A Spring Jacket with Triangle Bound Buttonholes

IMG_6299For years, my sewing bucket list has included “Jacket with Bound Buttonholes.” Well, this jacket has triangle shaped bound buttonholes and I’m saying, close enough! Yes, they were a bit fussy to sew, but I’m glad I took the leap to do them on this project. I will admit that the first two were ‘nail biters’ for sure, made possible only by the able hand-holding of my jacket class instructor, the Marvelous Marla! I was so fortunate last week to attend a three-day jacket making class lead by her. She makes everything so easy. If you ever have a chance to attend one of her classes, I highly recommend them.

I’m always attracted to peplum style jackets and shirts (here and here), so when this Simplicity pattern was released last Spring, it was an immediate add to the ‘must-have’ list. The front of the jacket is simple, so I decided it was the perfect opportunity to try a new buttonhole. IMG_6228

Triangle shaped buttonholes are very much like bound buttonholes. Marla taught me the method that’s in the Palmer Plestch Couture handbook.  Also, there’s a good explanation on-line at the Seamworks website, as well as a few U-tube videos on the subject. cfc8da3ec10d207d781d2a9d04676495e052556dThe good news…Creating a triangle bound buttonhole isn’t that hard! The bad news…There is a bit of unavoidable risk when you have to actually cut into your fabric to create the hole:) I recommend that you try out the process using scraps of fabric to start. It is a bit tricky, but very worth it, if you ask me.

IMG_6351I love this fabric, a lovely cotton boucle’ from Bolt Fabric,  but it was not ideal for this project. The weave was so loose, it unraveled at a mere glance. However, I knew it would be perfect for this pattern so I was highly motivated to push through the challenge! I used my serger to finish the edges but had to be careful not to cut off any seam allowances as I did so. I also had to be careful not to stretch the fabric as I pressed the jacket seams. The front of the jacket is completely interfaced and I lined the jacket with a simple rayon lining.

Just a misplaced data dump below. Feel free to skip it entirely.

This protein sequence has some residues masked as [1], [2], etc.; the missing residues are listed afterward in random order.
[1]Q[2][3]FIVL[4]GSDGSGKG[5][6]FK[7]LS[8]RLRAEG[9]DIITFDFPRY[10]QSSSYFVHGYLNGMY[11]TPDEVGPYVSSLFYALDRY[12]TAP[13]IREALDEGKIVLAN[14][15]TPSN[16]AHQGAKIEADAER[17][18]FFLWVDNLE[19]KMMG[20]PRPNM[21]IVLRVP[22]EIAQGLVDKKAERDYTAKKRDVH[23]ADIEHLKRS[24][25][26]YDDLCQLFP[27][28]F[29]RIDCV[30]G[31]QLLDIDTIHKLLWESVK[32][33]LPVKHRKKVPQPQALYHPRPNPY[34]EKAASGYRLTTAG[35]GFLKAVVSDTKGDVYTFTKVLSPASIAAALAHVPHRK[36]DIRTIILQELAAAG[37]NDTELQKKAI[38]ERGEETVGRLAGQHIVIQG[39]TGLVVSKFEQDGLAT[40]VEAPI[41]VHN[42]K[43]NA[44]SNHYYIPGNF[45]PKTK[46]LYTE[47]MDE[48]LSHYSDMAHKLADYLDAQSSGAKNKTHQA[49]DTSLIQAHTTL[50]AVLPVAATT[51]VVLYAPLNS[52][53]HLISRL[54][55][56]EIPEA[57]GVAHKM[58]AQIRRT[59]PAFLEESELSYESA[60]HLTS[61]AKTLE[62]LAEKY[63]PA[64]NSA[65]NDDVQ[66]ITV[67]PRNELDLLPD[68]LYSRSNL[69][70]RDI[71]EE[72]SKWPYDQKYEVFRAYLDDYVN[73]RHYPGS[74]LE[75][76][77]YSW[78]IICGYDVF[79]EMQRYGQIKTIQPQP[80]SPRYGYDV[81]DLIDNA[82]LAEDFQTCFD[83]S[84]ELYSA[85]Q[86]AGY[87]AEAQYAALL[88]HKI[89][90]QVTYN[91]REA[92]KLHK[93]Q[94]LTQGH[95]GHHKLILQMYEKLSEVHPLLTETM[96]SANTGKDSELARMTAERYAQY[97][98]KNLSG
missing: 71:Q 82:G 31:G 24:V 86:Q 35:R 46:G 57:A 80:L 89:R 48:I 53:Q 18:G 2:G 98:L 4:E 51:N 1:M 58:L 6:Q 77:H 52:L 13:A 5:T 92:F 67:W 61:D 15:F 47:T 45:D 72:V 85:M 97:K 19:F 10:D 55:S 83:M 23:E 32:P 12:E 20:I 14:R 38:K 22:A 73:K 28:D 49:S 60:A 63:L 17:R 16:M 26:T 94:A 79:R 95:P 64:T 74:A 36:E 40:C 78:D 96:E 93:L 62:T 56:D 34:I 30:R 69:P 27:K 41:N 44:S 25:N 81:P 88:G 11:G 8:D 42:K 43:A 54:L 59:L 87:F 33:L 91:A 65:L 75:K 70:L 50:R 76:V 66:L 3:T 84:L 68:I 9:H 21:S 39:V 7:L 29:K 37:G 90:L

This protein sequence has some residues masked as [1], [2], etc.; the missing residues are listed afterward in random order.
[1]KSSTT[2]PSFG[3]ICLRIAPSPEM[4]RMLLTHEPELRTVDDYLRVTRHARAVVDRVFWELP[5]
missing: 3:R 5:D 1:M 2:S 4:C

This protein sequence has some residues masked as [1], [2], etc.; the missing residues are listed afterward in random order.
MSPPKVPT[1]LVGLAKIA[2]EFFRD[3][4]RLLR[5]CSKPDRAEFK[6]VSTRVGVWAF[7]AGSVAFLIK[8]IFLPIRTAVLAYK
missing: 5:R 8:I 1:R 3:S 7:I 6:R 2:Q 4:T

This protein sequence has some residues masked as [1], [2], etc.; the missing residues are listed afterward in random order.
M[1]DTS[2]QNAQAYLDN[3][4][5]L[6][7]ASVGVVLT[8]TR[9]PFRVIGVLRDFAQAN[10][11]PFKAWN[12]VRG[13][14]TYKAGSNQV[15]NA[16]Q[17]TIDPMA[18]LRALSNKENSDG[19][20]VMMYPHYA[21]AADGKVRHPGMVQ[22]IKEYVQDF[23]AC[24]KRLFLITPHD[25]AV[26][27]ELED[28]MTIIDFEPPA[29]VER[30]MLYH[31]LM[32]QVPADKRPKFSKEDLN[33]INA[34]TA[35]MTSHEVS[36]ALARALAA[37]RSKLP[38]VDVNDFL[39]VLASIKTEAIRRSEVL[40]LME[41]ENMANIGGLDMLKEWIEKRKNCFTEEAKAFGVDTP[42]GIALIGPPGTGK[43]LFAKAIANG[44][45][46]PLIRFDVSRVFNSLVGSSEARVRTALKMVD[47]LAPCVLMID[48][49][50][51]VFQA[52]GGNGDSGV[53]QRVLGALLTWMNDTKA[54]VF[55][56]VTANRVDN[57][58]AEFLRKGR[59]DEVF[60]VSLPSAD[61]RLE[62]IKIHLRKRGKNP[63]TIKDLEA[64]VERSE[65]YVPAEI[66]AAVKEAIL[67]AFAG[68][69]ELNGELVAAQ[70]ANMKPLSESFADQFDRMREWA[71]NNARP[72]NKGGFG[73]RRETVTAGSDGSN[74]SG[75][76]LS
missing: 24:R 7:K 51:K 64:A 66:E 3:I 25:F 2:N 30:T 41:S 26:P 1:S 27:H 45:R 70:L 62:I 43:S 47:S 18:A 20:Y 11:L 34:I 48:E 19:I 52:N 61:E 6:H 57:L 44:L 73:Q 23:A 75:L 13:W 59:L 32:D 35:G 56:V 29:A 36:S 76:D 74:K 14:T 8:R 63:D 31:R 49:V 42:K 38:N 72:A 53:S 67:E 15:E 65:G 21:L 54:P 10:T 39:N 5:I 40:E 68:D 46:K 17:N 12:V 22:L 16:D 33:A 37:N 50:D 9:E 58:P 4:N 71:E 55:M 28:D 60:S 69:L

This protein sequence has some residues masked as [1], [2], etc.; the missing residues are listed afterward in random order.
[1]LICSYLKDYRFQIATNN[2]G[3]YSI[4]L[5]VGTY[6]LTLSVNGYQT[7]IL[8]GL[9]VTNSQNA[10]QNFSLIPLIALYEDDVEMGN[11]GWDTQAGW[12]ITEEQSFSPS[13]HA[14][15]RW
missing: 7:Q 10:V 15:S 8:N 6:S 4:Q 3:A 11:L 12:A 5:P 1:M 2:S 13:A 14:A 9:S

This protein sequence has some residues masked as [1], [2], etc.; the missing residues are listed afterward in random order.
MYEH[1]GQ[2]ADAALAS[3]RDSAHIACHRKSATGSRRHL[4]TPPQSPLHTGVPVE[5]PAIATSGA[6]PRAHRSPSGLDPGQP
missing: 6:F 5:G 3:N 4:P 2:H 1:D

The fit of this pattern is a bit tricky as there is a side seam panel, rather than straight side seams.


That being said, the jacket fit great without alot of adjustments.  I chose my size based on my measurements and it was really close! I shortened the waist a bit (I’m short waisted) and made a slight shoulder adjustment, but that was it. I had planned to add a mandarin collar, but when I basted it in, I didn’t like the look so left it off.


The construction of the jacket wasn’t hard at all. In fact, if you’re looking for an easy, first jacket pattern to try, this would be a good candidate. The pattern instructions are edited by Threads magazine so they include finishing tips that are quite helpful.

I love my new jacket, but to be honest. I’m not really sure about this color. Melon/orange is a new color for me, but I decided it’s high time I stretched my wings a bit. I’m wearing this jacket with jeans because I couldn’t figure out what other colors would work with it. Ideas?